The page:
I suspect the K carb/bicarb isn't so much soluble but more that its broken down by acid action/reaction.

As for the dosage ? Caution is more about not affecting the flavour of the finished product. Using parts of a teaspoon measure aren't the best/most accurate obviously, but its much better than just sprinkling a hit or miss quantity and hoping for the best. Actually, I got a set of druggie scales that measure down to 1/100th of a gramme because of that (about the 10 to 15 $ US mark on eBay).

Equally, we also forget that litmus strips can be wide or narrow range and the pack I have are actually for kombucha, rather than wine. They're 2.8 to 4.6pH so the colour reaction is easier to read (I only got them because my pH meter died and I was waiting for the new one to turn up.......)

As Tony pointed out about being uncomfortable with the initial number being so low, it does seem that while those with extensive knowledge keep their brews in the apparent "sweet spot" of about 3.5pH some worry its not far enough from the danger zone.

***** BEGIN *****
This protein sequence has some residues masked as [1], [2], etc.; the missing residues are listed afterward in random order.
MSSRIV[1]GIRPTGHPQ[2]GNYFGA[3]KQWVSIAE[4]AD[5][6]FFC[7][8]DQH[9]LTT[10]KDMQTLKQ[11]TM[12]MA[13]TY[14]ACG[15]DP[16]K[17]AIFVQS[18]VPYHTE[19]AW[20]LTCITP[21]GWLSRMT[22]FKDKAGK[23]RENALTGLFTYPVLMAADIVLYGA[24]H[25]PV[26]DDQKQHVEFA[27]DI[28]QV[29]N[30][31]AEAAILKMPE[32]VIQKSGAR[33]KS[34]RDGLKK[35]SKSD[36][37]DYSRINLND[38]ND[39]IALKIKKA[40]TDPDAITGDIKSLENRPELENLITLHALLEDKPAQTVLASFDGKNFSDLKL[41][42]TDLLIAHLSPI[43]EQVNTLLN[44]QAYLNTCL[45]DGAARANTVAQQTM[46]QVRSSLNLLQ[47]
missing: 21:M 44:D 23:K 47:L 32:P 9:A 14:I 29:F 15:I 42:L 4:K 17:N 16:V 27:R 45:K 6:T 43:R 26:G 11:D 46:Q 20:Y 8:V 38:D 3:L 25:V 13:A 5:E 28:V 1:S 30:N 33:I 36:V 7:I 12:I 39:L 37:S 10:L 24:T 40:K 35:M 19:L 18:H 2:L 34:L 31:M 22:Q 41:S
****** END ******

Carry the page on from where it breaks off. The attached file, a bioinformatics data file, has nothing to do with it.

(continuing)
Further digging would suggest that there's nothing actually wrong in keeping it higher - 4.0 or above, during the ferment (after all, it's still providing the acidic environment that yeast like and low enough to prevent some spoilage organisms), just that it might need dropping to the sweet spot area for the best taste and/or mouth feel afterwards - similar to adding/correcting acid in a wine after its finished its ferment.

In fact, if you think about it, such an approach may help with making ferment management less hassle - IMO. .....

UKTony
08-18-2013, 05:53 AM
Also, I don't have enough experience to know if this is true for all mead fermentations, but I found that as fermentation was in the early stages, the pH kept dropping and I was fighting to keep it above a threshold I was happy with, but once I got past about 2/3 sugar break, the pH started to rise again, to the point that for a short while I started to become concerned about it climbing too high.